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Robin Lindahl

Student-athlete excelled on the soccer field and in the classroom

23-year-old international student to graduate with business administration degree

Robin Lindahl

By Myles Bridgewater-Jackman | Cal State LA News Service

As a child, Robin Lindahl spent numerous hours next to his dad as he critiqued films. Captivated by the ability of screenwriters to tell stories, Lindahl began to assess what intrigued him about these narratives and challenged himself to write his own.

During his time at Cal State LA, Lindahl discovered he could funnel his creativity and passion for storytelling into the field of business, as a marketer. He will graduate in May with a 3.58 GPA and a Bachelor of Science in Business Administration with an option in marketing from the College of Business and Economics.

Lindahl, 23, an avid soccer player who was raised in Lillestrøm, Norway, made the decision early on that he wanted to do something different from his classmates and was excited about pursuing his passion for the sport while achieving a quality education in the United States.

After spending a year at Cal State Bakersfield, Lindahl transferred to Cal State LA, becoming a key member of the nationally ranked Golden Eagles men’s soccer team. He also excelled in the classroom as he advanced toward his degree.

Following an outstanding first season with the soccer squad, Lindahl improved his contributions during his second year. He led the team in 2018 with 12 goals and 4 assists, earning All-West Region honors from the United Soccer Coaches and Division 2 Conference Commissioners Association.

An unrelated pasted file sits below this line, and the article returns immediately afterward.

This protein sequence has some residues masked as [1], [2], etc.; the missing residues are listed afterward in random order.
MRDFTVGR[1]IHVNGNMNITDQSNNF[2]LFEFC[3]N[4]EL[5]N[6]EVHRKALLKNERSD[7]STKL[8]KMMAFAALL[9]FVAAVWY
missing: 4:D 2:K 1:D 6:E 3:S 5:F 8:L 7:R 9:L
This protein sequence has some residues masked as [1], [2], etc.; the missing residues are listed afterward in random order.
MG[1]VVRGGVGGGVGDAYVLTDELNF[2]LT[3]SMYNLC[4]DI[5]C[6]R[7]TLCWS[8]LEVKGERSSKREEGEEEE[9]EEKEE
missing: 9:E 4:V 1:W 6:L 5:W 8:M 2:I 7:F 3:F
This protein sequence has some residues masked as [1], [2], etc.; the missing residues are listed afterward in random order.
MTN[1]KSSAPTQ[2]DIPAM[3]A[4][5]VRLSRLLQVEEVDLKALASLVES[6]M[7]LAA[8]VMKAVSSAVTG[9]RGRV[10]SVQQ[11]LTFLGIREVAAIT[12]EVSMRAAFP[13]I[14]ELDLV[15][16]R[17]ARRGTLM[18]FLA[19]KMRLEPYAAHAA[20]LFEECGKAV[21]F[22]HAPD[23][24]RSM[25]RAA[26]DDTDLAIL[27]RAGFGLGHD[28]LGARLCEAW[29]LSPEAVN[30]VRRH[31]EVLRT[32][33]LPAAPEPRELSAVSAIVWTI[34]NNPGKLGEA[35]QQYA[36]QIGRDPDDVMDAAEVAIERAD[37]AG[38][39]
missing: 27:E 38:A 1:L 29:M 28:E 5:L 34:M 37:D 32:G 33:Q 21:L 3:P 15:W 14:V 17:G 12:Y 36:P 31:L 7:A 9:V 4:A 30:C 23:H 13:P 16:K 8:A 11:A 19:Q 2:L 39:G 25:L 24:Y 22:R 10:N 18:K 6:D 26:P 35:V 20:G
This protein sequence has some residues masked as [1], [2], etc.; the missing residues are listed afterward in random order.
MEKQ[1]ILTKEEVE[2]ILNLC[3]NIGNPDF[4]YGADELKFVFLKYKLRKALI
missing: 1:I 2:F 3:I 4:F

Lindahl’s accomplishments in the classroom earned him All-Academic honors from the California Collegiate Athletic Association.  

Lindahl focused on his studies and consistently looked for ways to challenge himself in his classes.

“Marketing or advertising is about being creative, so that was mostly what appealed to me,” he says.

Lindahl relies on his creativity to analyze how commercials utilize characters and their personalities to influence consumers. It’s a skill that helps him think about creating campaigns that have a greater likelihood of being received positively by their intended audience.

One campaign that reached him as a child was Tony the Tiger of Kellogg’s Frosted Flakes cereal.

“I loved tigers when I was little,” Lindahl recalls. “And so, I was like, ‘I see that tiger, that tiger likes Frosted Flakes, I want to try Frosted Flakes.’”

Lindahl says character building is crucial to a successful campaign and is the aspect that he finds most enjoyable about marketing.  

After he graduates in the spring, Lindahl plans to enter his field as a marketing or creative assistant and would ideally like to work in social media marketing. When he does, he’ll be bringing the same drive that made him successful on the soccer pitch and in the classroom.

“I’m pretty competitive, so I want to be really good at whatever I’m doing,” he says. “I always try to just apply myself in anything that I choose to do.”

 

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